Like most people of my generation, one of my favorite shows growing up was The Fresh Prince of Bel-Air. One of my favorite episodes featured the indomitably spirited Will Smith interviewing for a spot in the Princeton freshman class with a comically dour Dean. I’m going to assume you’re familiar with the show, so it won’t be hard for you to imagine what happened – Dean is originally put off by Will’s brash and jocular demeanor, but eventually comes around and practically begs Will to attend. In this particular interaction, the turning point was when Will proved his intelligence by completing an unsolved Rubik’s cube sitting on the Dean’s desk. Immediate. Intellectual. Credibility.
Interesting fact – Will Smith repeated this performance almost exactly in his role as rags to riches businessman Chris Gardner in The Pursuit of Happyness, with the “Dean” being a partner at investment firm… Dean Witter (weird, right?).
Another interesting fact – it takes no special level of intelligence to solve a Rubik’s cube. Well, not now that it’s already been solved, that is. What was one of the greatest mysteries of the 1980’s has been reduced to a totally predictable algorithm for transposing specified cubes in certain ways. The best cubers now measure their solves not in hours or even minutes, but in seconds. The set of moves I’ve memorized is not so robust. I can generally solve the cube in about 3 minutes.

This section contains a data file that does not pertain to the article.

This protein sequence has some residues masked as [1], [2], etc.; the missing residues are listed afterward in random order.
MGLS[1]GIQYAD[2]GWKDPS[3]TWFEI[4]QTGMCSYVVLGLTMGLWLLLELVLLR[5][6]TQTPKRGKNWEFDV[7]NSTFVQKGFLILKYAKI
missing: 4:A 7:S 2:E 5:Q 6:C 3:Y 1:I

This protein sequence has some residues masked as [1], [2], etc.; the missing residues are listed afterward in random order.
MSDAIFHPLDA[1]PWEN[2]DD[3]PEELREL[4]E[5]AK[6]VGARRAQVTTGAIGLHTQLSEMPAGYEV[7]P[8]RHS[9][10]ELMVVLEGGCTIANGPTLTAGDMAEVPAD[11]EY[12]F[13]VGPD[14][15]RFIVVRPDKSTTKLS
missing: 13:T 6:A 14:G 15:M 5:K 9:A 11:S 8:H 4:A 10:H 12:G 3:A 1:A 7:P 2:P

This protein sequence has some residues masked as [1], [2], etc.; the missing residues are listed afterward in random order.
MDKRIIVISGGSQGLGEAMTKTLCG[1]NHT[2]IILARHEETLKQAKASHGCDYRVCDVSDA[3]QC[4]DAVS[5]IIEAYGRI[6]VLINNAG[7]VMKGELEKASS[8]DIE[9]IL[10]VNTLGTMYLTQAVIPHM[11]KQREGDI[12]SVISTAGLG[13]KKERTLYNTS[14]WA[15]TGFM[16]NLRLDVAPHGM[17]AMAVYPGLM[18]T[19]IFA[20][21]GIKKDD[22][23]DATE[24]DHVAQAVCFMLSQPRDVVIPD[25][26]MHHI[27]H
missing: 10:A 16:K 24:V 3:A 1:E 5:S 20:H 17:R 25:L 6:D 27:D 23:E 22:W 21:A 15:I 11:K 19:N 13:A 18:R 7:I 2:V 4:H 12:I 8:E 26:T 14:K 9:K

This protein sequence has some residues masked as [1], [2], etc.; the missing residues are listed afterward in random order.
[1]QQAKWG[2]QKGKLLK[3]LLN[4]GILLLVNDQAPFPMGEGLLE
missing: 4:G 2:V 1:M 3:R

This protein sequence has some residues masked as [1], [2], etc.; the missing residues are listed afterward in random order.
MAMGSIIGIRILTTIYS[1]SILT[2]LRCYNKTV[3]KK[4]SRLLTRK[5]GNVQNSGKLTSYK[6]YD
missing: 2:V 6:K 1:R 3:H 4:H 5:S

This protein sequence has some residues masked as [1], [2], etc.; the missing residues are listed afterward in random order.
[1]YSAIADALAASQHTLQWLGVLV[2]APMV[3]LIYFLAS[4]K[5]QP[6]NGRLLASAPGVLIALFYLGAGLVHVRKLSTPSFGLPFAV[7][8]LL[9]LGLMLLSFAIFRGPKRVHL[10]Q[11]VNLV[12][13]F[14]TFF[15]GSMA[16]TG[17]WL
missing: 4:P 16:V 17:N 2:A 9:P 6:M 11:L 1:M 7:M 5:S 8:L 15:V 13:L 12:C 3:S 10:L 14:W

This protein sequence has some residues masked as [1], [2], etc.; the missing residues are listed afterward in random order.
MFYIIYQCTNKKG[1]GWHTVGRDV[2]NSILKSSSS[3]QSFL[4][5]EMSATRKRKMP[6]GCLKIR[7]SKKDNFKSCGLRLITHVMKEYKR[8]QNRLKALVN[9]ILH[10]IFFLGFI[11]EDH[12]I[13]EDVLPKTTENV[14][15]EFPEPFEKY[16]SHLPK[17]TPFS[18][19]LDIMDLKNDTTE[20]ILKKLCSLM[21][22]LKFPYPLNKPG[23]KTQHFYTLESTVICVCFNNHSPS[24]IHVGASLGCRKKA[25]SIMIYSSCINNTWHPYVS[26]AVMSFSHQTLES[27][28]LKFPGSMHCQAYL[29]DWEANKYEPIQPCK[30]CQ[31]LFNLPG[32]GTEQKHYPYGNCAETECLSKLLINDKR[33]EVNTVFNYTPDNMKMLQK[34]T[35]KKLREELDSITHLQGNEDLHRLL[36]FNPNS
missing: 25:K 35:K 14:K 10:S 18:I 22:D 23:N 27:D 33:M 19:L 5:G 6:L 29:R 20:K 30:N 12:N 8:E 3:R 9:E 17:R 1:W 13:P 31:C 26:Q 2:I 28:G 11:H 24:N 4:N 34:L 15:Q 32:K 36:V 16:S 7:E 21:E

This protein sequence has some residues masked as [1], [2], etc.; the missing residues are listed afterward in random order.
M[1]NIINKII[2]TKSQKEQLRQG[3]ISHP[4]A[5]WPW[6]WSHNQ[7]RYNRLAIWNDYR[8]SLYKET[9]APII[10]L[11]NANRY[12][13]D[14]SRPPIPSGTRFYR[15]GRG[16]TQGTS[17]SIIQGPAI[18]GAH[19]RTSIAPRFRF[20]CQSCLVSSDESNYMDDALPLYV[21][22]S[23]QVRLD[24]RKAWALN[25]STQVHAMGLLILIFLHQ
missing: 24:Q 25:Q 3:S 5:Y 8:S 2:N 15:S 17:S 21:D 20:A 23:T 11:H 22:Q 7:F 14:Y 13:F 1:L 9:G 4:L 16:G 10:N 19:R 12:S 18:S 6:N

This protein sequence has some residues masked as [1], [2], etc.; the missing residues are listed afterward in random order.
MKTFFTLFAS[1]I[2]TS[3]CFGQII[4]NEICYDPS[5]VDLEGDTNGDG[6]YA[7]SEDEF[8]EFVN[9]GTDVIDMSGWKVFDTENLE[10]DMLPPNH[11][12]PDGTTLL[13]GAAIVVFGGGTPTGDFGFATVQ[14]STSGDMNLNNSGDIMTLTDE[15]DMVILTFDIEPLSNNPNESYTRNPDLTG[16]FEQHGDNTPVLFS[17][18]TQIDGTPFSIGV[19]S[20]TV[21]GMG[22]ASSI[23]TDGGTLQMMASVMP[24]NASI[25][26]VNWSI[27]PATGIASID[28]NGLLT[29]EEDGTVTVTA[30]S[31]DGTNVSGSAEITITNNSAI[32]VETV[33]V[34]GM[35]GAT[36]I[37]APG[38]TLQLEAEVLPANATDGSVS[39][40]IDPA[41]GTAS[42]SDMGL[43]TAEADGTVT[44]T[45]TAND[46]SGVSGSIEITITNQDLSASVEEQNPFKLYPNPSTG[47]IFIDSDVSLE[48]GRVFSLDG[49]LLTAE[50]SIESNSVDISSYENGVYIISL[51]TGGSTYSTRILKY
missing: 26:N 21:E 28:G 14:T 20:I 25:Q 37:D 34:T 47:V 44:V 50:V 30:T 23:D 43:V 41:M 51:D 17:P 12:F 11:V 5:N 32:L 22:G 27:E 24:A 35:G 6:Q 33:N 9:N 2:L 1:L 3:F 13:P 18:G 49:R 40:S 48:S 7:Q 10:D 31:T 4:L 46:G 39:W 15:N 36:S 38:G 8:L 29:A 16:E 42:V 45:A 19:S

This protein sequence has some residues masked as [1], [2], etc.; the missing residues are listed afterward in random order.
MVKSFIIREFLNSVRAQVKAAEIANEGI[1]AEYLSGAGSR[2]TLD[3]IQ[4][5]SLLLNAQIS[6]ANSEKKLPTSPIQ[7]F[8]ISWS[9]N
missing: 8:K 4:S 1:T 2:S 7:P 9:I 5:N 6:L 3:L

Like most people, I didn’t know solving a cube was possible for anyone but the uber-gifted, until a young uber-gifted mathematician showed me how it was done. It took me about a week before I had solved it for the first time, and I slowly honed my skills from there. I would estimate I spent about 60 hours of time to get to where I am now, and have stayed. In my old age (I turned 30 last month), I have become a lot more discriminating about how I invest my time. Long gone are the days of 5 hour video game sessions. I am not quite at the point where I put “personal time” into my Outlook calendar, but I can see it happening soon.
I guess the best thing I can say about the time I wasted, is that at least I wasn’t doing something worse. I try not to torture myself by over-analyzing sunk costs. I have been able to impress people with my cube solving abilities a small handful of times. A wave of smugness washes over me when I see an unsolved cube on someone’s desk or bookshelf. I always make a show of it. I start by asking politely if I can take a try. I look at it curiously for a while, like I’ve never actually held one before. After some time, I give a nod of understanding, like I’ve just figured it out. Then I spend the next 3 minutes sliding the pieces around as quickly as possible, making as much eye contact with my audience as I can without losing my position.
I haven’t met my “Dean” yet, but I think one day I will. It’s going to be one hell of a show.
I might even show him how it’s done.